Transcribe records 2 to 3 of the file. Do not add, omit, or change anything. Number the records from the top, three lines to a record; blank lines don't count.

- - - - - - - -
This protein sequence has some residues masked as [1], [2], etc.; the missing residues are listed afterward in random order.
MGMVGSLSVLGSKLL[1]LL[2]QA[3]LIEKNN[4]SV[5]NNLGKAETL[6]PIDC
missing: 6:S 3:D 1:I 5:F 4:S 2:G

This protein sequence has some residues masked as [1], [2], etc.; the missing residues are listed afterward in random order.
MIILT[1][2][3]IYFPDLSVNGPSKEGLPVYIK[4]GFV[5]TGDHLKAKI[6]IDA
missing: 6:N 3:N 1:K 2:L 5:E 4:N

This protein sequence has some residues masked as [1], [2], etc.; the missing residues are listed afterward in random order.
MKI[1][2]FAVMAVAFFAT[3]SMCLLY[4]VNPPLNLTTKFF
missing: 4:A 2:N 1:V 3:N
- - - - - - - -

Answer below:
This protein sequence has some residues masked as [1], [2], etc.; the missing residues are listed afterward in random order.
MIILT[1][2][3]IYFPDLSVNGPSKEGLPVYIK[4]GFV[5]TGDHLKAKI[6]IDA
missing: 6:N 3:N 1:K 2:L 5:E 4:N

This protein sequence has some residues masked as [1], [2], etc.; the missing residues are listed afterward in random order.
MKI[1][2]FAVMAVAFFAT[3]SMCLLY[4]VNPPLNLTTKFF
missing: 4:A 2:N 1:V 3:N